Photo Credit: Rosa G. Gonzales
The record written in stone for John Gocher report that he lived from 1820 to 1875. John is a native of England that apparently was initially married there for the eldest son living with him in the 1870 federal census of Nueces County, Edward, is reported as born in England also. His later children are all listed as born in Mexico, but the census record of daughter Sarah Gocher in 1880 report that both her parents are from England even though she was born in Mexico. This would seem to indicate that John’s wife was living when they migrated to Mexico, and that they resided there at least for the duration of the birth of four children who were born between the years of 1860 and 1866 (the time of the Civil War in America). It may mean that they were hoping to travel to America when the War broke out and forced a change of plans. At any rate, John is only reported in the 1870 federal census of Nueces County (page 155A & B) as he died prior to the 1880 census. His oldest son Edward was executor for his estate whose records can be found in the Nueces County Probate Records. Those records indicate that he died May 4, 1875. The census and oral tradition report that John Gocher was a miller who ground grain. Mr. E. L. Caldwell in the reminiscences he gave in a series of interviews in 1938-9 stated, “Mr. Gocher, in 1872, operated a windmill; it was somewhere near the present homes of Horatio Gussett and Mrs. E. Morris (Buffalo and N. Broadway). It was elevated on a base of shell, sand and lime concrete and was used to grind grain for food for man and beast” (page 14-15 in the transcription of his interviews). After his untimely death, at least some of his children returned to Mexico to live. Older brother William is living there at San Luis Potosi as late as 1936 when his sister Sarah dies. Edward may have also gone with him. However, John’s daughters, Sarah and Eliza “Lizzie”, remained in Corpus Christi. Eliza married John A. Smith in 1884, and numerous descendents from them have been residents of the Coastal Bend even to the present. Miss Sarah Gocher is found in the 1880 census, living with William and Margaret (Moore) Headen as a domestic servant. She is only 16 years old at the time and probably had been taken in and raised in exchange for her services (Nueces County 1880 federal census). The last three years of her life she spent in Austin. Her obituary noted that she had been a resident of Alice and Corpus Christi practically her entire life. Her nephew, J. Arthur Smith, is listed as living in Alice at the time of Sarah’s death so it may be that he cared for her in her later years before the move to Austin. Many of the descendents of John Gocher are buried in local cemeteries, but none other than himself are known to be buried in Old Bayview. His grandchildren include: Lillian V. Smith (Herman) Davis, Edith Smith (Henry C.) Sibley, Edwin Gocher Smith, Perry R. Smith, J. Arthur Smith, Linton C. Smith, Wm. Shirley Smith, and G. Wallace Smith. They have numerous other descendents, both living and deceased, presently in the south Texas area.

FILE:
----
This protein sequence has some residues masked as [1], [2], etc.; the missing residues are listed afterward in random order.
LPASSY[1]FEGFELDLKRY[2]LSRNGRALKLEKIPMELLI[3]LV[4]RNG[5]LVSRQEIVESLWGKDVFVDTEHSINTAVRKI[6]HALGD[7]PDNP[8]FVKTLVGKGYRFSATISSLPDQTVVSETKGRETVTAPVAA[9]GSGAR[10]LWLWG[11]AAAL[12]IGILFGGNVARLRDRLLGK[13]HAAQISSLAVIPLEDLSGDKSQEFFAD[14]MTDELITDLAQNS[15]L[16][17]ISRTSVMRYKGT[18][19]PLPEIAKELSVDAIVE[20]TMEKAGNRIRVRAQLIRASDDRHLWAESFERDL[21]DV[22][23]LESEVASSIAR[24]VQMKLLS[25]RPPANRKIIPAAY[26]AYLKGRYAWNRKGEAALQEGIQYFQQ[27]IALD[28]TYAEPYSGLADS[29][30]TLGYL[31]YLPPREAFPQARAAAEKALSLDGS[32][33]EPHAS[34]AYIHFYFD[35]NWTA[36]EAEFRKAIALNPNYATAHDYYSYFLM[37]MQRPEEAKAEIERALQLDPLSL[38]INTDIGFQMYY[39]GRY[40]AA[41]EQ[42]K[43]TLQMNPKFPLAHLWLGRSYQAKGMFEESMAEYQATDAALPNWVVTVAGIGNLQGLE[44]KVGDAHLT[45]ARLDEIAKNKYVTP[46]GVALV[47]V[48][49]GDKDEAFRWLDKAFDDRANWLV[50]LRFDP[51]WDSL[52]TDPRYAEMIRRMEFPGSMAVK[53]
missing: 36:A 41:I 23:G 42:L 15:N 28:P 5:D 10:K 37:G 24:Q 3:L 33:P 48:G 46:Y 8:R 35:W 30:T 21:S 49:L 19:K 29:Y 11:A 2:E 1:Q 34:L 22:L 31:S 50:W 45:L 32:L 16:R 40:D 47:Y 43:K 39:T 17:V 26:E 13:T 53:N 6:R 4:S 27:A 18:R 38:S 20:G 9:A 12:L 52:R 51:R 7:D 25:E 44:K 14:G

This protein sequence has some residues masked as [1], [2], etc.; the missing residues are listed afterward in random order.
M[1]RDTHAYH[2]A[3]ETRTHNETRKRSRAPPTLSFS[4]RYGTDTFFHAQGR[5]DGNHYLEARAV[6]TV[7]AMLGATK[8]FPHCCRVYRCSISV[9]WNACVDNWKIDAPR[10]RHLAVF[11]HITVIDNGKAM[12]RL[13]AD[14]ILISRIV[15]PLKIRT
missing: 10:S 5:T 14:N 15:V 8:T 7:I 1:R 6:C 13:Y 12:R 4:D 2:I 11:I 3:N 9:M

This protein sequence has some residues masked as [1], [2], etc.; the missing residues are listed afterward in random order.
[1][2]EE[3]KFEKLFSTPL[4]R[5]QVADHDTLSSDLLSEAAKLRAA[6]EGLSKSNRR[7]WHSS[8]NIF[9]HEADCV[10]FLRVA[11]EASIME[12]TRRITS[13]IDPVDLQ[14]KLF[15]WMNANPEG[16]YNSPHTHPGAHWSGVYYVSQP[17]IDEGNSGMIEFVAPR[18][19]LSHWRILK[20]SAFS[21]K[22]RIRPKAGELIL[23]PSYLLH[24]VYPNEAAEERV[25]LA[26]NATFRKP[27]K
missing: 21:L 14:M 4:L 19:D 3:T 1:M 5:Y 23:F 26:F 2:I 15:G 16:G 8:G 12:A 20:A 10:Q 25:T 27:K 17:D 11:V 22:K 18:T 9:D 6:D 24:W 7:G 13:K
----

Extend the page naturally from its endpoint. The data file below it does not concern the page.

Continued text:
Research and transcription: Michael A. Howell
2. Related Articles
Some of the articles in older newspapers of Corpus Christi give further information related to Mr. Gocher. One article report, “On Friday evening, April 16, while returning from the funeral of Mr. Gocher, two horses attached to the ambulance of J. W. Fogg became uncontrollable, capsized the vehicle, and threw Mrs. Headen and a young daughter of the deceased out, slightly injuring the latter. The ambulance was almost a complete wreck.” This article is from the Corpus Christi Caller of 20 April 1922 on page 4 and is quoting stories from the older Corpus Christi Gazette published 47 years earlier. The young daughter of John Gocher thrown from the ambulance is probably his daughter Sarah who is found living with the Headen family in 1880 census (Nueces County federal census page 2D). Presumably they helped raise her after the death of her father which left her and her siblings orphans. An article from a paper only a few months later notes that Mr. Gocher building was destroyed by a fire. The article states, “The Gocher house on the side of the hill almost in front of the Congregational church, was destroyed by fire on Saturday night. B. F. Overman, the carriage factory man, had just purchased the property, which could have been saved by the firemen if they had only had a sufficient water supply for their steam engine.” This article is from the 18 July 1922 edition of the Corpus Christi Caller and purports to be reporting an article from the 17 July 1875 issue of the Corpus Christi Gazette.
Research and transcription: Michael A. Howell